These transitions appear as a step in the baseline of the recorded DSC signal. This is due to the sample undergoing a change in heat capacity ; no formal phase change occurs. As the temperature increases, an amorphous solid will become less viscous.

At some point the molecules may obtain enough freedom of motion to spontaneously arrange themselves into a crystalline form. This is known as the crystallization temperature T c. This transition from amorphous solid to crystalline solid is an exothermic process, and results in a peak in the DSC signal. As the temperature increases the sample eventually reaches its melting temperature T m.

The melting process results in an endothermic peak in the DSC curve. The ability to determine transition temperatures and enthalpies makes DSC a valuable tool in producing phase diagrams for various chemical systems. Differential scanning calorimetry can also be used to obtain valuable thermodynamics information about proteins.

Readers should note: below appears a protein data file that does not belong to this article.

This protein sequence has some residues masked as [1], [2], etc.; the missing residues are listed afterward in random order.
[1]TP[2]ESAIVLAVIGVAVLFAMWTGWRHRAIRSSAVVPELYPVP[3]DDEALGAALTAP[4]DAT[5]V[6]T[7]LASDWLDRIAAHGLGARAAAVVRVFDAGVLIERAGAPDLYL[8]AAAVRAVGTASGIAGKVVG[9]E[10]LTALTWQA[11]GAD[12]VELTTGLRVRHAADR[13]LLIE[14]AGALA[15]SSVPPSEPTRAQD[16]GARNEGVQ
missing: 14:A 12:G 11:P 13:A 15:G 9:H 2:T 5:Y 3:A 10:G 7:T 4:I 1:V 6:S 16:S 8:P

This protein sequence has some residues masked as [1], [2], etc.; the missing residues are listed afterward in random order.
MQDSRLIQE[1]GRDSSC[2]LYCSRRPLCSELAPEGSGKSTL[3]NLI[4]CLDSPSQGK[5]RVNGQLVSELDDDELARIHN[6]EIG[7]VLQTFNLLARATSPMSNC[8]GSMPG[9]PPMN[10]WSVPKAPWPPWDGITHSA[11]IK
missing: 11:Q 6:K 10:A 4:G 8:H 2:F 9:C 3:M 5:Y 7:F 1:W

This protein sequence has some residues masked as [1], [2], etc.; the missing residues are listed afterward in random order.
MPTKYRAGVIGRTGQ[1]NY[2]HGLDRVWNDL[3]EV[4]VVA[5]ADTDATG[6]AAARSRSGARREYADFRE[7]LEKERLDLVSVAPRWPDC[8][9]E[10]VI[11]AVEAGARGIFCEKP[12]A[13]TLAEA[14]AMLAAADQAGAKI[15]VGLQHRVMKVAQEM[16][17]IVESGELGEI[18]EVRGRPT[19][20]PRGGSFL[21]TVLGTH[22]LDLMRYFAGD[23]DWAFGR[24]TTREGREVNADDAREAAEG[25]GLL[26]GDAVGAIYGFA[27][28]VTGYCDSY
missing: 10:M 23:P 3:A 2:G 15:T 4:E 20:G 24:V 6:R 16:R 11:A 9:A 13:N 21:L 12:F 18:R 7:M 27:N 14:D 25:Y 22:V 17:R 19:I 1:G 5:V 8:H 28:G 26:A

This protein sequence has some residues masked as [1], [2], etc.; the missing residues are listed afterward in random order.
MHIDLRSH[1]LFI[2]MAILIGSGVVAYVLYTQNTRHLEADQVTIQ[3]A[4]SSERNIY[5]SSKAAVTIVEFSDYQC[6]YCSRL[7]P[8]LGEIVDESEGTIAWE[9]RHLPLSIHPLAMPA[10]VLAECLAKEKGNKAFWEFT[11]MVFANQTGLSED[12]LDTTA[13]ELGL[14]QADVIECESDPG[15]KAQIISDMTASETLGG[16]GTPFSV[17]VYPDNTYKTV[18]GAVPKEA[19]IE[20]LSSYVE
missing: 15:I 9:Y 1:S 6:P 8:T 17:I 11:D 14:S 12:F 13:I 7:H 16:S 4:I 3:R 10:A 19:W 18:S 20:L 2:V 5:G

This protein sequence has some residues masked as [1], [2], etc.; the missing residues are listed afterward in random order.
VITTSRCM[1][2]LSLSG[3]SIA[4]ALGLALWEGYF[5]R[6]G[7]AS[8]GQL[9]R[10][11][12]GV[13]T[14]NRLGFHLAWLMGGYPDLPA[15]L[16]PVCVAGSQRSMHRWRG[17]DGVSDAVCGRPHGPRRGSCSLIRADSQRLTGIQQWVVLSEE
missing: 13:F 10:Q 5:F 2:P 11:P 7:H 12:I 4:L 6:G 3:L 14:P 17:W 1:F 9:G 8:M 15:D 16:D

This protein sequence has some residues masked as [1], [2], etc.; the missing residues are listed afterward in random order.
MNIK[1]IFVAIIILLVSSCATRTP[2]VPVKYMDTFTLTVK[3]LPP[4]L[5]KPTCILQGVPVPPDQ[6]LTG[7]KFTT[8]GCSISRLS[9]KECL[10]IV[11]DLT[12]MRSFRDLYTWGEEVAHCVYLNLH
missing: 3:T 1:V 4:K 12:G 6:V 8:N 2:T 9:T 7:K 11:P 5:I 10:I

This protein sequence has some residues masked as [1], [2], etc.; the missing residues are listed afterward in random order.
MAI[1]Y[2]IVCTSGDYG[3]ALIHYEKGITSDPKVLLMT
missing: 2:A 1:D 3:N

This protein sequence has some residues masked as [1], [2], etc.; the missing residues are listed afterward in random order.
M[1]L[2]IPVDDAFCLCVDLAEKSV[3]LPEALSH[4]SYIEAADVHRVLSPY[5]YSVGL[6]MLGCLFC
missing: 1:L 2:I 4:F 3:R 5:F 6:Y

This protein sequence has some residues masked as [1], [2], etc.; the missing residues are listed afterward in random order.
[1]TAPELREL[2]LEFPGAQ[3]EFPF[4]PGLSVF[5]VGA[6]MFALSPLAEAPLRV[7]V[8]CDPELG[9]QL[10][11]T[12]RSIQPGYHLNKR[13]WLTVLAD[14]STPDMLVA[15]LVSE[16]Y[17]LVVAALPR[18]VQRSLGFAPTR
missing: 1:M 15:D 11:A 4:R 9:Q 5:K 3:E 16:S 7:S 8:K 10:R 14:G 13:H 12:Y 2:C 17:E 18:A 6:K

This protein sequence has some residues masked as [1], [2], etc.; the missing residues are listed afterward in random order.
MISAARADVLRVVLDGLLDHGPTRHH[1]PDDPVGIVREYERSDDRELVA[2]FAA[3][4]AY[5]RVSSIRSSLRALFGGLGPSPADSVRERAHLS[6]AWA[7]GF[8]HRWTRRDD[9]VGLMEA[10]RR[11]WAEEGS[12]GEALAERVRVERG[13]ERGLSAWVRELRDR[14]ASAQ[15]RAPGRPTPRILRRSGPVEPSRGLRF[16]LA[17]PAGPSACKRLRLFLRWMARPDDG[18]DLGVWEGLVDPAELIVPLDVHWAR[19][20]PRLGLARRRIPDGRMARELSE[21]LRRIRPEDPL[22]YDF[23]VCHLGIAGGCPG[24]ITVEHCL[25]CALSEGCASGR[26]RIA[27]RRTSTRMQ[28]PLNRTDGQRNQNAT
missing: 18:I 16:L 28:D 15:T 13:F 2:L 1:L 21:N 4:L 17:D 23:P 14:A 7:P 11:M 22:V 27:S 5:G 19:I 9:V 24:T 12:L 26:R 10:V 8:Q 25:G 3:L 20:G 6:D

For example, many mutations lower the stability of proteins, while ligand binding usually increases protein stability.

This allows researchers to compare the free energy of unfolding between ligand-free protein and protein-ligand complex, or wild type and mutant proteins.

The technique is widely used across a range of applications, both as a routine quality test and as a research tool. The equipment is easy to calibrate, using low melting indium at DSC is used widely for examining polymeric materials to determine their thermal transitions. Important thermal transitions include the glass transition temperature T g , crystallization temperature T c , and melting temperature T m.